The story

Alex is a mare, a woman kept for the use of the nobility and considered lower than a prostitute. Hardened though she is to this existence, she is still terrified when the overlord Stephen Garnath gives her to Robert Demeresna, who is called the Bloody Baron for the atrocities he's supposed to have committed. Alex forces herself to stay calm as Robert orders her to strip, burns her clothes and gives her a sedative drug. Once she's unconscious, Robert and Mayerd, the Iternan captain of his household guard, discuss what to do with her. Even though it's evident she's not carrying any weapons on her, she might still be an assassin. Stephen Garnath is not known for his generosity, and Robert's reputation is an act intended to lull Garnath's suspicions while Robert secretly tries to rally the east of Dagre against him.

With no choice but to take his new gift with him, Robert returns to the east while Alex makes plans to escape from him. But both of them are unaware that this mare is a Trojan horse, carrying magic that Garnath plans to use against his enemies. Meanwhile, Robert's efforts to unite the east against Garnath have attracted the attention of the Quorum, the church of Dagre. The Quorum has developed crude machines such as steam-carriages and calcium carbide cannons, but refuses to give these machines to Robert unless he makes a stand against Garnath's army. Pointing out that Garnath's forces outnumber his own ten to one doesn't work, and even Alex's insider knowledge of Garnath's troops and tactics won't be enough - especially when Garnath orders the magic trap she unwittingly carries to be activated...

The characters

When I first thought of Before the Storm, I wanted it to be a romantic fantasy, but as cliche-free as possible. So Alex isn't a virgin, nor is she an ice princess who never experienced pleasure before she met the hero. She's also sterile, since otherwise she'd have to worry about pregnancy interfering with her duties as a mare. She's cold, proud, manipulative and unscrupulous - but at the same time, she's intelligent and tough and not in need of self-esteem boosts from anyone.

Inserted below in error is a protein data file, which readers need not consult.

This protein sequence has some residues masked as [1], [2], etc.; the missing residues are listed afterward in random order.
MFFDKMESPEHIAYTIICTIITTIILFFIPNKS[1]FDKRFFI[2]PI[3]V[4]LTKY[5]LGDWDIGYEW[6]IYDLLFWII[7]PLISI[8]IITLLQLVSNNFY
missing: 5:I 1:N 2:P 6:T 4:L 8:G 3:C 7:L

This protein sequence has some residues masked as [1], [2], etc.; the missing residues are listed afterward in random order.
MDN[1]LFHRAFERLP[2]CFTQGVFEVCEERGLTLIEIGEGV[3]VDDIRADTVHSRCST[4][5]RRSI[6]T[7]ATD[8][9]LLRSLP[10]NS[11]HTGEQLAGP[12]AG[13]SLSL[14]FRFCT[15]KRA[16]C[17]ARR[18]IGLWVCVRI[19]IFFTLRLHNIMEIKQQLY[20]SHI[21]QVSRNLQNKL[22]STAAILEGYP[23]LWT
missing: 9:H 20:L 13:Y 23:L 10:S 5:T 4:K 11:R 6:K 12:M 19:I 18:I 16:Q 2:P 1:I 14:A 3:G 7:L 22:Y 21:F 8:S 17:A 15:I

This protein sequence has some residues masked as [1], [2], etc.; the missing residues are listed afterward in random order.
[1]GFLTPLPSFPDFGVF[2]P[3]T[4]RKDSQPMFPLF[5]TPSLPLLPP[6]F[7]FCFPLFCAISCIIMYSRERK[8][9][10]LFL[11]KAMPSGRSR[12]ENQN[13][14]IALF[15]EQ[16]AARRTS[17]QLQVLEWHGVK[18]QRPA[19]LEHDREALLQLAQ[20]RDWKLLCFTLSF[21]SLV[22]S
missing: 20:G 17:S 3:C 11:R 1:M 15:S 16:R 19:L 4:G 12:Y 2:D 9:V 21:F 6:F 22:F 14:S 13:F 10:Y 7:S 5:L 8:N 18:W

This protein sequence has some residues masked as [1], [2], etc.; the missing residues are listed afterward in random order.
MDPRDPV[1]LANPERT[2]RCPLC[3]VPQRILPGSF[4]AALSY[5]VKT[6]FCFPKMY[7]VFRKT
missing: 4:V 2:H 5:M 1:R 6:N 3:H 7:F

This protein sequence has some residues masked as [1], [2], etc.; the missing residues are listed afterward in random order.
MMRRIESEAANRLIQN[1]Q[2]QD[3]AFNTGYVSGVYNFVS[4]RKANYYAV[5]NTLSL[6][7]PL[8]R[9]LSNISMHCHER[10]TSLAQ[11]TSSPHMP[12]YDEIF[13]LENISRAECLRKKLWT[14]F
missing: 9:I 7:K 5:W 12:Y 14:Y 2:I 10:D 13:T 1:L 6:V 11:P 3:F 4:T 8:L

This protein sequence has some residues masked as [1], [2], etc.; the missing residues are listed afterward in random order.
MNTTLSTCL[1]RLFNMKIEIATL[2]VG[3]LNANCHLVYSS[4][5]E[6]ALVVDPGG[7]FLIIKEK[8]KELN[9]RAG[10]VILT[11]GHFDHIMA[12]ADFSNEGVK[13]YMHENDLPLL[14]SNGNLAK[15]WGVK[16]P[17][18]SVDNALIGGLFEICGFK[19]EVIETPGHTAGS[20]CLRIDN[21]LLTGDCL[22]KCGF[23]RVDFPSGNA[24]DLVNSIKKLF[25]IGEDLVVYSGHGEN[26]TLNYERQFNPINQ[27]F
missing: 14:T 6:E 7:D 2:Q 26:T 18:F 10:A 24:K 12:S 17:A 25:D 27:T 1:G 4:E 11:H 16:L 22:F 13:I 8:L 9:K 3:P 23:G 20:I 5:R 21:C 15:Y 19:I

Robert isn't handsome - in fact, her first impression of him is that his attempt to conform to current fashion calls even more attention to the plainness of his appearance. He's also sexually inexperienced compared to Alex (but that goes for pretty much anyone), and that inhibits him from making the first move. However, he's loyal, generous and warm-hearted, with a sense of humor that's directed at himself as much as at others. He'd be good for her, in other words, if not for his also being conservative and traditional about the kind of woman he'll marry - one who, at a minimum, will give him an heir.

Fantasy and romance, thunder and lightning, machines and magic, psychic powers and chemical explosives - all that and more in Before the Storm, which is now out on submission to editors.

Tuesday, April 22, 2008

Fantasy and the exotic

How do you make a fantasy world different? One way is through the names that you give the animals, plants, food, clothes, musical instruments, any and every thing in your world. When well-chosen, these names can paint a vivid, distinctive picture of another world. When they’re poorly chosen, though, they’re like curly squiggles in a Mondrian painting – they call attention to themselves and don’t enhance the rest of the work.

1. Don’t sacrifice clarity to exotica.

I once read a novel where the heroine had “whistleflower-blue eyes”. Each time I came across that description, I would wonder what shade of blue that was supposed to be, and whether the flowers actually whistled, or were perhaps shaped like whistles. In other words, the description didn’t work either to give me a vivid picture of the heroine or to flesh out the world.

If it ever comes down to choosing between the simple mundane description and the overly elaborate one, the simple description is often going to be the better one. You don’t want the readers to stop, jolted out of the story, as they wonder whether “blackberry brandy eyes” are the same as “brown eyes”. It’s not worth it. If you really need a reader to know that there are such things as whistleflowers, have them wolf-whistle when the heroine walks past. Or maybe the hero could pick a bunch of them and tell her that they’re so dark a blue they’re like ink, but her eyes are darker. Hopefully she takes lapses into soppiness as a sign of love.

2. Don’t call a rabbit a smeerp.

The novel I just completed featured zebras, but I felt I had to call them something different. I’d read the term "zorse" in another fantasy novel, so I started referring to zebras as "stripes".

My critiquer read the first chapter and said, "If this is a zebra, why don't you just call it a zebra?" And he was right. Zebras are exotic enough already; there was no need to give them different names, especially names of the smeerp variety. I first read the rule on this site, which contains plenty of other examples of what not to do when writing.

3. Beware of Star Trek syndrome.

This is where every mundane noun gets the facelift of a adjectival place name, so you have Romulan ale, Tarkalian tea and so on. In the Star Trek universe, not only did this get repetitive, but it didn’t convey much information. I watched a lot of Star Trek, but I still don’t know the difference between Tarkalian tea and Lipton. In contrast, in the Song of Ice and Fire novels, George R. R. Martin makes the difference between Valyrian steel and regular steel very clear, so I can see why people value Valyrian steel. A little of this goes a long way, especially when Star Trek has boldly gone there before.

4. Sometimes the familiar can be strange as well.